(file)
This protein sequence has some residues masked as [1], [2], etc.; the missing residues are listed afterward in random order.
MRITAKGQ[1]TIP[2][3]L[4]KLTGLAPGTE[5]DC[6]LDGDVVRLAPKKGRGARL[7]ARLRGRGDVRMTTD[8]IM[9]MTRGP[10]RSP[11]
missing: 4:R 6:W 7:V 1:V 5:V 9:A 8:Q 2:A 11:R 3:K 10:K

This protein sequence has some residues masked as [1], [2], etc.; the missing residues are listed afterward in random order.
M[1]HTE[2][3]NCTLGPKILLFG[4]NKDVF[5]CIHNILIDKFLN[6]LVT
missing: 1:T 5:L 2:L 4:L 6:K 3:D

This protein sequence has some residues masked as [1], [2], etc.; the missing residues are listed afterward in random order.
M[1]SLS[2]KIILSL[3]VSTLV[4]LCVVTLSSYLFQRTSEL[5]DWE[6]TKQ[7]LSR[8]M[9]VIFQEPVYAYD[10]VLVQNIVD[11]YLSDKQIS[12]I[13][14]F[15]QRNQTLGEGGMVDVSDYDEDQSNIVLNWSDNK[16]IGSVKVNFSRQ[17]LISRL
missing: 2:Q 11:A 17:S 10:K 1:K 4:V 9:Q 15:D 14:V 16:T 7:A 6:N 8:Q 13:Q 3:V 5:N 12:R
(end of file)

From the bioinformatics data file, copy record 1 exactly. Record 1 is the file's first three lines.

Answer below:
This protein sequence has some residues masked as [1], [2], etc.; the missing residues are listed afterward in random order.
MRITAKGQ[1]TIP[2][3]L[4]KLTGLAPGTE[5]DC[6]LDGDVVRLAPKKGRGARL[7]ARLRGRGDVRMTTD[8]IM[9]MTRGP[10]RSP[11]
missing: 4:R 6:W 7:V 1:V 5:V 9:A 8:Q 2:A 11:R 3:K 10:K